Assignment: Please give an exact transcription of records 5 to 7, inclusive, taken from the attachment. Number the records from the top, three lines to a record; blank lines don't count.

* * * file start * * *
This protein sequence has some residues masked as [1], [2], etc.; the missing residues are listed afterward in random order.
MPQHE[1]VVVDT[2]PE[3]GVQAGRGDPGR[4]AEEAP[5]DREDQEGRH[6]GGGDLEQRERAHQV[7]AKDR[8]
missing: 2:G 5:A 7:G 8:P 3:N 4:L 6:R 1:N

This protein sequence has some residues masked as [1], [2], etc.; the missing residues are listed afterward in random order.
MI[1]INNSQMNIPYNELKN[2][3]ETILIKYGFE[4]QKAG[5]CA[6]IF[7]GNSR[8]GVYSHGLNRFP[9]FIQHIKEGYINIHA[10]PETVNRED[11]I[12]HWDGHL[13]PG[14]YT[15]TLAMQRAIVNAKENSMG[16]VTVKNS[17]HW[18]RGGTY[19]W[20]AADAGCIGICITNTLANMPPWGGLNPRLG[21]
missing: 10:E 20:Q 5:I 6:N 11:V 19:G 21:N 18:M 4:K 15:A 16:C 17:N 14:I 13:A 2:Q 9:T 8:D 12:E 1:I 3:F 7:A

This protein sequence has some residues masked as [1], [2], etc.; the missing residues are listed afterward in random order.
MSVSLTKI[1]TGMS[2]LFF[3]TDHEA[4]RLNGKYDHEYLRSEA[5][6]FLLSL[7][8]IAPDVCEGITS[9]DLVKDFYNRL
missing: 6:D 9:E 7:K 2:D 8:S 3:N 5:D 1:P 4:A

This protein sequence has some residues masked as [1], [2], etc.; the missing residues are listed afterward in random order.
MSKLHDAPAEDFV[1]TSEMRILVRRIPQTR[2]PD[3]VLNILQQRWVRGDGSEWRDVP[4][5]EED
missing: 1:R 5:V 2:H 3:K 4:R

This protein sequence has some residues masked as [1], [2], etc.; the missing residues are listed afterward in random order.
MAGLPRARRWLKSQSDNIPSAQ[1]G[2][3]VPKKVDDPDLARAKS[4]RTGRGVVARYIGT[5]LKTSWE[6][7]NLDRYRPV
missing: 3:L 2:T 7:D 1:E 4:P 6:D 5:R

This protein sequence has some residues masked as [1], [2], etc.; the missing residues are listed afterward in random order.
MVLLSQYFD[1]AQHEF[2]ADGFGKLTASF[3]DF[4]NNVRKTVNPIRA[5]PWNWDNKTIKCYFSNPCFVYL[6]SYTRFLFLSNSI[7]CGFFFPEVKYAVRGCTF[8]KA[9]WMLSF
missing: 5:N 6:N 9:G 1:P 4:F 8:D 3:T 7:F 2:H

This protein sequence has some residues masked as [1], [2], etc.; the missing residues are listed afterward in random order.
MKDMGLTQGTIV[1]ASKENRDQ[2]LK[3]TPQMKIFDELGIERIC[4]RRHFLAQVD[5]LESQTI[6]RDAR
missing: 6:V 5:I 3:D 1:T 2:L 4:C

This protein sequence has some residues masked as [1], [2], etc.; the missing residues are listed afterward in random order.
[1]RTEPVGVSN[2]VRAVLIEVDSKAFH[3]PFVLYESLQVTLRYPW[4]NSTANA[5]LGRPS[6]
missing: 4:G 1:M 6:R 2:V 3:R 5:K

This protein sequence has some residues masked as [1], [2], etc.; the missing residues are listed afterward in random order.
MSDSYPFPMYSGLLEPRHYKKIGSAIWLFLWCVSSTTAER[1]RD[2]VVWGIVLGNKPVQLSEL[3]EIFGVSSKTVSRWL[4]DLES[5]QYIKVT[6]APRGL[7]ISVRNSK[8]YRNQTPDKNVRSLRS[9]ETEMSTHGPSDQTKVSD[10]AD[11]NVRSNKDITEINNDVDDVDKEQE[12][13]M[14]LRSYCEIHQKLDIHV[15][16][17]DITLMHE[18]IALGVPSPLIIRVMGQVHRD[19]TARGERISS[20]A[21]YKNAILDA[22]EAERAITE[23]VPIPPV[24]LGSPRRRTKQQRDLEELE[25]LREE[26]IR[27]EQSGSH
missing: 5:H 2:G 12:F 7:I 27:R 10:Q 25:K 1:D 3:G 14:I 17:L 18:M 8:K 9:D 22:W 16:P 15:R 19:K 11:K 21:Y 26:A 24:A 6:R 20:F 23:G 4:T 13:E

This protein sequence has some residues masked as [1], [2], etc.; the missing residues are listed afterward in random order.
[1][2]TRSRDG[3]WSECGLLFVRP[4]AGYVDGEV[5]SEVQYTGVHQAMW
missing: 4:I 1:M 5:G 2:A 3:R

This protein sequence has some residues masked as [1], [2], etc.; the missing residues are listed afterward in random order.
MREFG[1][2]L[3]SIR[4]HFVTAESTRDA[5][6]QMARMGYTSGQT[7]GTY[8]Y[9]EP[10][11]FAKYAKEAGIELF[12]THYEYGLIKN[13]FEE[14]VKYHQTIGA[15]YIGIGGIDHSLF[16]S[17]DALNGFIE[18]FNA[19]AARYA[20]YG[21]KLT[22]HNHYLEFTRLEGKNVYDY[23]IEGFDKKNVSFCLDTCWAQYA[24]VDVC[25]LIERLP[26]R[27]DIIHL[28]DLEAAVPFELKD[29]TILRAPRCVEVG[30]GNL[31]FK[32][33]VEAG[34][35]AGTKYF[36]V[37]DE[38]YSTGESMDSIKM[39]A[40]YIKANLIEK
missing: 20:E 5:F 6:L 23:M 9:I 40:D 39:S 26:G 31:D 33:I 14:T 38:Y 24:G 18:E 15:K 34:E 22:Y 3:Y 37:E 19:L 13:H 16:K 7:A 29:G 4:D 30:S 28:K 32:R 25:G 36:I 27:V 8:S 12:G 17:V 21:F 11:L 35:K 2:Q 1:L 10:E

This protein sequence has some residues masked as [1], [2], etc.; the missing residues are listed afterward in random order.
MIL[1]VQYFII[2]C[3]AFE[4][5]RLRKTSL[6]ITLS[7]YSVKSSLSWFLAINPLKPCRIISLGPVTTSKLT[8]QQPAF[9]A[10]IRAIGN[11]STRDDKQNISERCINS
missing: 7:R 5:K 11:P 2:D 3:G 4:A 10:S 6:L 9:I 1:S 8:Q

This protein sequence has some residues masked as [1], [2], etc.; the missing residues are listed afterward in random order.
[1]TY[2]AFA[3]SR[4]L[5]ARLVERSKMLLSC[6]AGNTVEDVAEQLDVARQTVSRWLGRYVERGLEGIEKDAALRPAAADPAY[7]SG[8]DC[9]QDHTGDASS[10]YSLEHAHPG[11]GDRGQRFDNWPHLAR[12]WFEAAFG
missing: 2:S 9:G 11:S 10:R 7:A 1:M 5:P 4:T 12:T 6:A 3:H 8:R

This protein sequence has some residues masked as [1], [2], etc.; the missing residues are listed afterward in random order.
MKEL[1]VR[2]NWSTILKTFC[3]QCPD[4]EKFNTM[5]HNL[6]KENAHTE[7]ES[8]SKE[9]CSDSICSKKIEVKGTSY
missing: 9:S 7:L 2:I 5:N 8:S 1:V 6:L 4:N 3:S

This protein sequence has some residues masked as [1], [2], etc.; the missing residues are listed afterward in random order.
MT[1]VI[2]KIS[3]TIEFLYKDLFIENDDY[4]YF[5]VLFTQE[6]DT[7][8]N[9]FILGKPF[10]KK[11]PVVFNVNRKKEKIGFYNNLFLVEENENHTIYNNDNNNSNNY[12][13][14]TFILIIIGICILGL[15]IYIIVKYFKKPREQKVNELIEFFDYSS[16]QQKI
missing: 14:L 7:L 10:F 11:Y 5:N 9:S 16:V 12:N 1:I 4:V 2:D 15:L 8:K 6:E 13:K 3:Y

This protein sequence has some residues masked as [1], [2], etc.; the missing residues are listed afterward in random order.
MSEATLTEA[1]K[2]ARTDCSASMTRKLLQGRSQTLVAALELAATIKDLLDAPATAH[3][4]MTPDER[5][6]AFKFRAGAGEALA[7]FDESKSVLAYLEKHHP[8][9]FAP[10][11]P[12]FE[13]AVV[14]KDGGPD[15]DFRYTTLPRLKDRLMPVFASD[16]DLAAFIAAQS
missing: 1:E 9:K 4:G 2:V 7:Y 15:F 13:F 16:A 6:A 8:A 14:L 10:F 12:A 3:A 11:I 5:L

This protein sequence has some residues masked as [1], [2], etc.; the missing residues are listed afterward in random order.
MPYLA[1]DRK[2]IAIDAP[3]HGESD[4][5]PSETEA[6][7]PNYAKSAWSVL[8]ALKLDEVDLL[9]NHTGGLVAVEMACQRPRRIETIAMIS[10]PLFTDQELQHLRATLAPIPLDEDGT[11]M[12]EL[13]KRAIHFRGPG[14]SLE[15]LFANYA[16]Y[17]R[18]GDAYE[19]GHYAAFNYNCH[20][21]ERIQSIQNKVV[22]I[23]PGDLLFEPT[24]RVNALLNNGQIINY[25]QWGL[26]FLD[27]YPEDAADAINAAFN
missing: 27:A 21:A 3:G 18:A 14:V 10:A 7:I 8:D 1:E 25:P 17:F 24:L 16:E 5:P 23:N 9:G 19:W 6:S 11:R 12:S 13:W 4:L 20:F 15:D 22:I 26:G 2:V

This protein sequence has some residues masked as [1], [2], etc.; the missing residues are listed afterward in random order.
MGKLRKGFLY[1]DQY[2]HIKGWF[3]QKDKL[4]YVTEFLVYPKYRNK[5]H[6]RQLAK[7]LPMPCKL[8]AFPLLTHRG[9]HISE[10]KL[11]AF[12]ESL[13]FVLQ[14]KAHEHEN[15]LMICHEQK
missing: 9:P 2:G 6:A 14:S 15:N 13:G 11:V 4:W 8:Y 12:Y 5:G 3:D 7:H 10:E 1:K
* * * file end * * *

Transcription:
This protein sequence has some residues masked as [1], [2], etc.; the missing residues are listed afterward in random order.
MAGLPRARRWLKSQSDNIPSAQ[1]G[2][3]VPKKVDDPDLARAKS[4]RTGRGVVARYIGT[5]LKTSWE[6][7]NLDRYRPV
missing: 3:L 2:T 7:D 1:E 4:P 6:D 5:R

This protein sequence has some residues masked as [1], [2], etc.; the missing residues are listed afterward in random order.
MVLLSQYFD[1]AQHEF[2]ADGFGKLTASF[3]DF[4]NNVRKTVNPIRA[5]PWNWDNKTIKCYFSNPCFVYL[6]SYTRFLFLSNSI[7]CGFFFPEVKYAVRGCTF[8]KA[9]WMLSF
missing: 5:N 6:N 9:G 1:P 4:F 8:D 3:T 7:F 2:H

This protein sequence has some residues masked as [1], [2], etc.; the missing residues are listed afterward in random order.
MKDMGLTQGTIV[1]ASKENRDQ[2]LK[3]TPQMKIFDELGIERIC[4]RRHFLAQVD[5]LESQTI[6]RDAR
missing: 6:V 5:I 3:D 1:T 2:L 4:C